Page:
A Spanish nurse who contracted Congo fever while caring for a man who died from the virus, in the first non-imported case reported in Western Europe, was discharged from hospital on Wednesday, officials said.
The unidentified nurse was admitted to the intensive care unit of a Madrid hospital on August 31 where she was treated for the illness, also known as Crimean-Congo haemorrhagic fever, in isolation
The regional government of Madrid said in a statement that she had been discharged and "would not need to be monitored and can lead a normal life".
It said health officials would monitor hospital staff who looked after the patient for 14 days after their last contact with her—a period that corresponds with the typical incubation period of the virus.
The nurse became infected while treating a 62-year-old man who died from the virus on August 25.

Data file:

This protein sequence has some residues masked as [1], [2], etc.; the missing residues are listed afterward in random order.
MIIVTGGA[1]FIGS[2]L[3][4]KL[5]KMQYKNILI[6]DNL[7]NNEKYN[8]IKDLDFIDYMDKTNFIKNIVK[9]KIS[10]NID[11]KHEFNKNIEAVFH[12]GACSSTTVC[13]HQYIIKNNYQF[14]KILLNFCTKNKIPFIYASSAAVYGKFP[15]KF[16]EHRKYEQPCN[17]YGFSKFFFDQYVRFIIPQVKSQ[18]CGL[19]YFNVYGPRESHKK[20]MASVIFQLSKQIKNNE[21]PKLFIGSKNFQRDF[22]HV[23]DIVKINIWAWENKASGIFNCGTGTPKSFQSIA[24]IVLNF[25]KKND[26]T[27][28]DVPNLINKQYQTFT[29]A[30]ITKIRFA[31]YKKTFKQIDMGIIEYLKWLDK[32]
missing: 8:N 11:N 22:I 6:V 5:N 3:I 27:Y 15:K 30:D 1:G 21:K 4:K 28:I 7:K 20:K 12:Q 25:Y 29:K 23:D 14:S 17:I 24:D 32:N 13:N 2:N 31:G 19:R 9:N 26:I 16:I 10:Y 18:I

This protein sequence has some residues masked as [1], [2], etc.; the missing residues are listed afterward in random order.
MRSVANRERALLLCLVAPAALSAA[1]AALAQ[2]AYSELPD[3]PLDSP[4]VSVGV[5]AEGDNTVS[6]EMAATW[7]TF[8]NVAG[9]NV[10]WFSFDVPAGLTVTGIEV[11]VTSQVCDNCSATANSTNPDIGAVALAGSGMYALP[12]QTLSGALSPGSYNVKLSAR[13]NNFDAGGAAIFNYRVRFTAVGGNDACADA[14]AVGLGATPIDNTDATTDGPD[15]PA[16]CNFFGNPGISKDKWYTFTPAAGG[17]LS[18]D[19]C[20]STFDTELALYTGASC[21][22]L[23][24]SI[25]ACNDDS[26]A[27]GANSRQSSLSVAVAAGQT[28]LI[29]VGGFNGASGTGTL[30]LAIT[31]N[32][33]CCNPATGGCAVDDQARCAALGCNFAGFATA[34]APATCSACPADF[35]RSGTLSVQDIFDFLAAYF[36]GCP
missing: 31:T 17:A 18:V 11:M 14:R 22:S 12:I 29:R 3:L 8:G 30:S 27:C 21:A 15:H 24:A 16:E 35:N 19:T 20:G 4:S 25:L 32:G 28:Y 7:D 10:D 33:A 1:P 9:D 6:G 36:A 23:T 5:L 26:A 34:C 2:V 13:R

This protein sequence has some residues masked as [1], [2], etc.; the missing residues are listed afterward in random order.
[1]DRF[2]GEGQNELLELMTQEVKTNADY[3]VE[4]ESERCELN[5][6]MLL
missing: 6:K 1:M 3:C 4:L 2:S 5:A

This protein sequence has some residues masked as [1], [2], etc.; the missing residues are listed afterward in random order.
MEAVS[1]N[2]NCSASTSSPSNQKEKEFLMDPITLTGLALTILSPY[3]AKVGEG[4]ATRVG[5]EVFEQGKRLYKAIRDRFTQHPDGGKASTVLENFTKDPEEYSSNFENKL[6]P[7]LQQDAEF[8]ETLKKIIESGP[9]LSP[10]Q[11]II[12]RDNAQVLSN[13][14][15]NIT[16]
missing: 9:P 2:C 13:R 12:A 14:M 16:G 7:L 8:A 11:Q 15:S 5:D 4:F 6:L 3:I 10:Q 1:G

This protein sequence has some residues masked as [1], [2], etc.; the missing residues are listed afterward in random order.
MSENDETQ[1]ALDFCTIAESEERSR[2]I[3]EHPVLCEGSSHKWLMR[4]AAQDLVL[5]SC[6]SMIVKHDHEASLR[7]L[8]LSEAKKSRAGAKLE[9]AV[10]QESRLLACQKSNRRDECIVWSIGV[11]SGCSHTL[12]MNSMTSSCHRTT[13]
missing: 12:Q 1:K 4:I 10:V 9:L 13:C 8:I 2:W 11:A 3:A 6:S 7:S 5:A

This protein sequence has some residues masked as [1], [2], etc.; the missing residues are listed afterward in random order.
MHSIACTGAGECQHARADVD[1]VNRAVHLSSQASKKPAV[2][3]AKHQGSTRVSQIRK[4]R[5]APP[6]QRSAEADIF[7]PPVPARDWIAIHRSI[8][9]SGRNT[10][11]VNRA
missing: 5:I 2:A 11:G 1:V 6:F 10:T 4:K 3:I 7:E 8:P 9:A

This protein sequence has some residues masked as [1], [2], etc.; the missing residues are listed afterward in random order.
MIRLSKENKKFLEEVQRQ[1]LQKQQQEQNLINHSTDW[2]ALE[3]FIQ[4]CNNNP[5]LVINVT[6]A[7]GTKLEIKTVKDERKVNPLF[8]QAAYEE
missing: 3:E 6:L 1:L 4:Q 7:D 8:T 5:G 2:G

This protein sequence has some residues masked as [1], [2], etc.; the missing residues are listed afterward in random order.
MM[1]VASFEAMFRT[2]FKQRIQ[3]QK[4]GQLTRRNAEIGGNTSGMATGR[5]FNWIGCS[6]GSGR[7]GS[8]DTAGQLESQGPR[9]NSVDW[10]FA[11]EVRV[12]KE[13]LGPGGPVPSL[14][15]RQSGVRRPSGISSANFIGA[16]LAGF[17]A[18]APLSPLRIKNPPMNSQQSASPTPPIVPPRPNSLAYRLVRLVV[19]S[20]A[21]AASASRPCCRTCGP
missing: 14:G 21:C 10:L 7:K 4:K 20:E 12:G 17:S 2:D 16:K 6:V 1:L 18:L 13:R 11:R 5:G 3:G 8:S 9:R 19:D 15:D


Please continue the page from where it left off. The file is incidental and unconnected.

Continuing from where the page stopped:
He caught the virus after he was bitten by a tick while walking in the countryside in the northwestern Spanish region of Castile and Leon.
Spanish health authorities said this was the first time the disease had been found in Western Europe in someone who had not travelled to an endemic area.
The virus has been found among ticks in Africa, Asia, the Middle East and Eastern Europe and southwestern Europe.
Crimean-Congo haemorrhagic fever (CCHF) is a viral haemorrhagic fever transmitted by ticks from a range of livestock and domestic animals. It has a fatality rate of 10-40 percent.
Transmission to humans occurs through contact with infected animal blood or ticks. CCHF can be transmitted from one infected human to another by contact with infectious blood or body fluids.
© 2016 AFP